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Iterated integrals

  1. Jun 29, 2003 #1

    Dx

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    Evaluate the iterated integral: integral 1 to 0 double integral square root(y)to y then f(x+y)dx dy.

    I dont understand iterated integrals in my text book and am clueless how to get started. In the previous chapter it converted ot uising reimann sums butthis next chapter is vague and therefore not the best examples to work from. Can anyone help me solve for this?
    Thanks!
    Dx
    :wink:
     
  2. jcsd
  3. Jun 30, 2003 #2

    HallsofIvy

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    Is the problem really "integrate from 1 to 0" or is it from 0 to 1 (that's more common). If 0 is the lower limit on the integral then it is "from 0 to 1".

    Of course, we can't integrate this until we know what f(x,y) is!
     
  4. Jun 30, 2003 #3

    Dx

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    Yes, ur right. its from 0 lower limit to 1 upper. This is one of those thats throws me of because all the problem says is
    [inte]upper 1 to lower 0 [inte][squ](y) uppper to y lower limit (x+y) dx dy

    Im not given f(x+y)
    Dx
     
  5. Jun 30, 2003 #4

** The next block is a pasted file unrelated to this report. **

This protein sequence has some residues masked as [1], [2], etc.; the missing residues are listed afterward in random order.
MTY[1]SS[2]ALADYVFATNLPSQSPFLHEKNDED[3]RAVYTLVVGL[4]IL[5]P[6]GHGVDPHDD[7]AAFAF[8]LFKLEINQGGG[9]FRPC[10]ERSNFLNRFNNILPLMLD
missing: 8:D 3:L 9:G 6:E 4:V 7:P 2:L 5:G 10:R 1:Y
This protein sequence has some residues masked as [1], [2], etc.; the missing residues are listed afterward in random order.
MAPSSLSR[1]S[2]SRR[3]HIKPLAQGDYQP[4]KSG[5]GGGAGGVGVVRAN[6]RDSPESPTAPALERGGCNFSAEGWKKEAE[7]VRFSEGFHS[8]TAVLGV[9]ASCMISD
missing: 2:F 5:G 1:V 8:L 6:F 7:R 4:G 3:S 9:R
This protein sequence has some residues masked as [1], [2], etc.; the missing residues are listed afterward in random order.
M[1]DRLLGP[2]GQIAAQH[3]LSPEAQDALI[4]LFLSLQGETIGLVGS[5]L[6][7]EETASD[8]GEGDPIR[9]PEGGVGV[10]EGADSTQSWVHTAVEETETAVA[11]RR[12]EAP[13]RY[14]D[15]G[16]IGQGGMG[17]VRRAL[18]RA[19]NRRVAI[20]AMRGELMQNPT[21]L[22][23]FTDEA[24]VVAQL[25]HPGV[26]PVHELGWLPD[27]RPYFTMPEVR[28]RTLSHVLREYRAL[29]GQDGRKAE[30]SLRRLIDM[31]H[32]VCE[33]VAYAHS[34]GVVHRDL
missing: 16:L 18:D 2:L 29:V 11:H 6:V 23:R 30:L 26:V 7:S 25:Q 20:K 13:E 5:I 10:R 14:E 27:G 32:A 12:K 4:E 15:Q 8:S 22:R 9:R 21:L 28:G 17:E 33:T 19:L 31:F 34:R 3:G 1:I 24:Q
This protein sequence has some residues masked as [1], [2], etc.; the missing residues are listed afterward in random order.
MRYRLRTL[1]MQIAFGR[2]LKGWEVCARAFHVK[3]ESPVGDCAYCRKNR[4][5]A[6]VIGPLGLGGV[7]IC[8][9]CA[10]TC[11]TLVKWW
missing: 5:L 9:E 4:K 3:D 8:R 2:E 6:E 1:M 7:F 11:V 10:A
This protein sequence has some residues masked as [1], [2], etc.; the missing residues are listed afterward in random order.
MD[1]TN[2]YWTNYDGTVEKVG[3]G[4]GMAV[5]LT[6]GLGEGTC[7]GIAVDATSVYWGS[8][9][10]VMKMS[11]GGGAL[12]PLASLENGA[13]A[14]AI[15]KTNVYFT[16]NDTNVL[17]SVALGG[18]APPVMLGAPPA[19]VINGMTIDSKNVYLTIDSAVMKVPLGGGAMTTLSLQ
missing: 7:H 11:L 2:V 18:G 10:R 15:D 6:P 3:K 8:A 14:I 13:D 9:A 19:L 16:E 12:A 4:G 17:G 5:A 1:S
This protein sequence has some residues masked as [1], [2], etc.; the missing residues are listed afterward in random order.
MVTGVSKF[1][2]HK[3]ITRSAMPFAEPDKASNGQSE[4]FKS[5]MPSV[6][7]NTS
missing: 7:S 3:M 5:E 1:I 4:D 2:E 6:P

iteration usually means "doing it more than once" in any other context. I think the author probably means the more commonly used term "multi-integral".

    In your example, I think he means from lower limit x=sqrt(y) to upper limit x=y, in which case one usually treats y as a constant and integrates with respect to (wrt) x, getting x*x/2 + yx. Then replacing x in this result with the upper limit of y and subtracting this from the result of replacing x with x*x/2. Then after doing that integrating, then integrate wrt to x and replacing the upper and lower limits as usual.
     
  6. Jul 1, 2003 #5

    HallsofIvy

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    Mike2, how does one get "x*x/2+ xy" when one doesn't know the function? Dx said he was asked to f(x+y) but didn't know f. That's a peculiar form and you may be right that it really is just x+y.

    Dx, could you check the problem and tell us exactly what it says?
     
  7. Jul 1, 2003 #6

    HallsofIvy

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    Mike2: I don't think it is a matter of multi-integral being a "more common name". "Iterated integral" and "multi-integral" are conceptually different things.
    The iterated integral requires that we have a specific coordinate system and integrate in a specific order i.e. integrate first with respect to y and then with respect to x.
    The "multi-integral", we are given a function, f, defined at each point of a region in, say, the plane and integrate f dA where dA is the "differential of area".

    One of the important parts of a multi-variable calculus is showing that, by choosing a coordinate system, a mult-integral can always be converted to an iterated integral (in fact that's pretty much what you HAVE to do in order to actually integrated it). In it's most general form, that's "Fubini's Theorem".
     
  8. Jul 1, 2003 #7

    Dx

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    Straight out of the text verbatium.

    Evaluate the iterated integral: integral 1 to 0 integral square root(y)to y (x+y)dx dy.
     
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